Welcoming the Stranger

By Barbie Fischer

As we begin this journey of diving into the subject of hospitality, it seems fitting to start at the beginning. The origin of the word hospitality can be traced back to the Hebrew/Aramaic word הכנסת אורחים (hachnasat orchim) which literally translates to bringing in of strangers. Something that nowadays may give many of us pause, if asked to bring a complete stranger into our home. Yet, this was common practice in the days of Abraham and Sarah. We see the first record of hospitality in the Bible as Abraham and Sarah welcome three visitors.

The story is recorded in Genesis 18: 1-8, and states:

Abraham“Now the Lord appeared to him by the oaks of Mamre, while he was sitting at the tent door in the heat of the day. When he lifted up his eyes and looked, behold, three men were standing opposite him; and when he saw them, he ran from the tent door to meet them and bowed himself to the earth, and said, “My Lord, if now I have found favor in Your sight, please do not pass Your servant by. Please let a little water be brought and wash your feet, and rest yourselves under the tree; and I will bring a piece of bread, that you may refresh yourselves; after that you may go on, since you have visited your servant.” And they said, “So do, as you have said.” So Abraham hurried into the tent to Sarah, and said, “Quickly, prepare three measures of fine flour, knead it and make bread cakes.” Abraham also ran to the herd, and took a tender and choice calf and gave it to the servant, and he hurried to prepare it. He took curds and milk and the calf which he had prepared, and placed it before them; and he was standing by them under the tree as they ate.”

To understand this story one must look at the cultural context. During this period people were seminomadic and there were no hotels or inns, no hospitality industry. It was deemed a social obligation of people in cities and encampments to care for travelers. Abraham and Sarah would have been accustomed to welcoming strangers.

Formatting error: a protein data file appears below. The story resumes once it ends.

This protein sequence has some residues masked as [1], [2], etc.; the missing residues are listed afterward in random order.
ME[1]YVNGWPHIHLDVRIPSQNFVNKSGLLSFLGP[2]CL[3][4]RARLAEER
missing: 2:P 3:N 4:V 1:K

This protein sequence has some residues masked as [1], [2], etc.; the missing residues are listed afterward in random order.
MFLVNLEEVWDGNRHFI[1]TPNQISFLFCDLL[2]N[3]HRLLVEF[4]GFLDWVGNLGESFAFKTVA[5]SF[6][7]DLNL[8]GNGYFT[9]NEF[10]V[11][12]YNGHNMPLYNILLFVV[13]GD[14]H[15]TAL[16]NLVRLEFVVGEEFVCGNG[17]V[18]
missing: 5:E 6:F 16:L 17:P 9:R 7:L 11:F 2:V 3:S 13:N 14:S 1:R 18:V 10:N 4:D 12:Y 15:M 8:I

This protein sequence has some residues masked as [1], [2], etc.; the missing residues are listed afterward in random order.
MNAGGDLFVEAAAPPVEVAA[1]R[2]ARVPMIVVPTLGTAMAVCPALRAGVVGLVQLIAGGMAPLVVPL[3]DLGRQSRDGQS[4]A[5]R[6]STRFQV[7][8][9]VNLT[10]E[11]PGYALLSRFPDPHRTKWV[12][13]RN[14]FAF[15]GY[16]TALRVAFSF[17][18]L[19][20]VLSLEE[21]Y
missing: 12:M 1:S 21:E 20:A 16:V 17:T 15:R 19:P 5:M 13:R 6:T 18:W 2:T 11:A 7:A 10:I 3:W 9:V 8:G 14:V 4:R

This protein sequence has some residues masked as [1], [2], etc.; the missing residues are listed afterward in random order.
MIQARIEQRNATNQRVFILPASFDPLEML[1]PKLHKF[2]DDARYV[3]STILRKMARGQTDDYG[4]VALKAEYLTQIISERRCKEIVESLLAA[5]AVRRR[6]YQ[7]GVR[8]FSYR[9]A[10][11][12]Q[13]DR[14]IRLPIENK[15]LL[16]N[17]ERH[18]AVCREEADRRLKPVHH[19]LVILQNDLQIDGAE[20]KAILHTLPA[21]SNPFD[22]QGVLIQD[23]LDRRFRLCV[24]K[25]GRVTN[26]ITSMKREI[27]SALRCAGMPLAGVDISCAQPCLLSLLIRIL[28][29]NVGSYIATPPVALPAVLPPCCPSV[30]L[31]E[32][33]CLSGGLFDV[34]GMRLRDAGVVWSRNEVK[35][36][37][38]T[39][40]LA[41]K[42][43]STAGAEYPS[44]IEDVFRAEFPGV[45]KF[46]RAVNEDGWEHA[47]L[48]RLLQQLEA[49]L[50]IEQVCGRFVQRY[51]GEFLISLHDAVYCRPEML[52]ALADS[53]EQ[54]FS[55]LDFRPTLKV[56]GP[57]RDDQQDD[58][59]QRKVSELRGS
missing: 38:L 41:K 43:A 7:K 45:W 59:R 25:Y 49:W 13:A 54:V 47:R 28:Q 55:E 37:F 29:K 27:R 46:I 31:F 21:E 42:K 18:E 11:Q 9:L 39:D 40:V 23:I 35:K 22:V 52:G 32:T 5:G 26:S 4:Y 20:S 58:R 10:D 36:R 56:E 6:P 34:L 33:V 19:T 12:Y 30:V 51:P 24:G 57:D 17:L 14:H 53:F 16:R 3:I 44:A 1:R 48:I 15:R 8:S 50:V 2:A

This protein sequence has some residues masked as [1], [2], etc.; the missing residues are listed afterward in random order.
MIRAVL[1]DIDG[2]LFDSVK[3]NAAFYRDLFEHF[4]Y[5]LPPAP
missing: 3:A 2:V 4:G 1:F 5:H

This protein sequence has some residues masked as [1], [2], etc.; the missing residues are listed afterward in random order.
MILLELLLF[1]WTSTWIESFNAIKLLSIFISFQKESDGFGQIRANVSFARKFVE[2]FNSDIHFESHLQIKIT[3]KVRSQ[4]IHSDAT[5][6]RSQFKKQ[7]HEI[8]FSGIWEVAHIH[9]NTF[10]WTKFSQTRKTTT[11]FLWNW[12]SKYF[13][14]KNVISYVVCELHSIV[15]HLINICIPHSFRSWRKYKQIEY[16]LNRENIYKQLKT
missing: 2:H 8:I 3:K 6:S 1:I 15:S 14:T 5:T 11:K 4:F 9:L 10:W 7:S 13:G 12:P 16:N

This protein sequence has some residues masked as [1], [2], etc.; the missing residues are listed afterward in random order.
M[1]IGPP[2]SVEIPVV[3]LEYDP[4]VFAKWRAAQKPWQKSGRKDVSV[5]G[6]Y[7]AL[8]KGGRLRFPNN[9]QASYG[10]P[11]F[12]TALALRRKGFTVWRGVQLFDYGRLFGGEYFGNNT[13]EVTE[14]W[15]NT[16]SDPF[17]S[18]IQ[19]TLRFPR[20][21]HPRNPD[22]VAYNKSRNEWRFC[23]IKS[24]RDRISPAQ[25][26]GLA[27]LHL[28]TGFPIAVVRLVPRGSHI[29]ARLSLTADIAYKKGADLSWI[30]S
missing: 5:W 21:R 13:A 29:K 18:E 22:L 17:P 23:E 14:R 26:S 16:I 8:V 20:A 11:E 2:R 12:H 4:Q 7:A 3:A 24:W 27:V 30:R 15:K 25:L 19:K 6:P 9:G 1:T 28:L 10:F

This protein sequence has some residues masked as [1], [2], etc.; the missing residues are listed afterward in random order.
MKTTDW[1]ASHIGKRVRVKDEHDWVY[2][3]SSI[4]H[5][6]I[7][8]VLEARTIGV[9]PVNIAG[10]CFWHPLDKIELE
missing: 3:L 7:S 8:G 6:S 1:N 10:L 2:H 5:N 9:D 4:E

It reminds me of our Mennonite Culture, as we are known for our homestays, and also of my time in Africa, I was never without a place to sleep. Yet, this is not common in our broader culture here in the states and nowadays even as Mennonites we might pause welcoming someone who happens upon our front door with no knowledge of who they are or where they came from. There was a time I was traveling and needed a place to stay here in the states. I mentioned to my friend, Bahati, from the Congo, I was looking for a place. He looked at me and said, “If we were in Africa, I would say come and stay with my wife and I, but we are in America, so I must say, let me check with my wife.” A sign of a respectful husband, but also of our culture, as perhaps his wife would not want a guest. Inviting a guest into the home is not a given in our culture. Yet, for Abraham and Sarah, it would be unthinkable to allow a person in need to pass by without offering them hospitality.

It makes one wonder, what is it about Abraham and Sarah that made them so open to being hospitable? Was it their upbringing and culture? Or something deeper? And what keeps us from being hospitable at times? Is it our upbringing and culture? How can we show hospitality like Abraham and Sarah in this day and age?

Stay tuned for more on Abraham and Sarah with the three visitors, in the next Intersectings edition.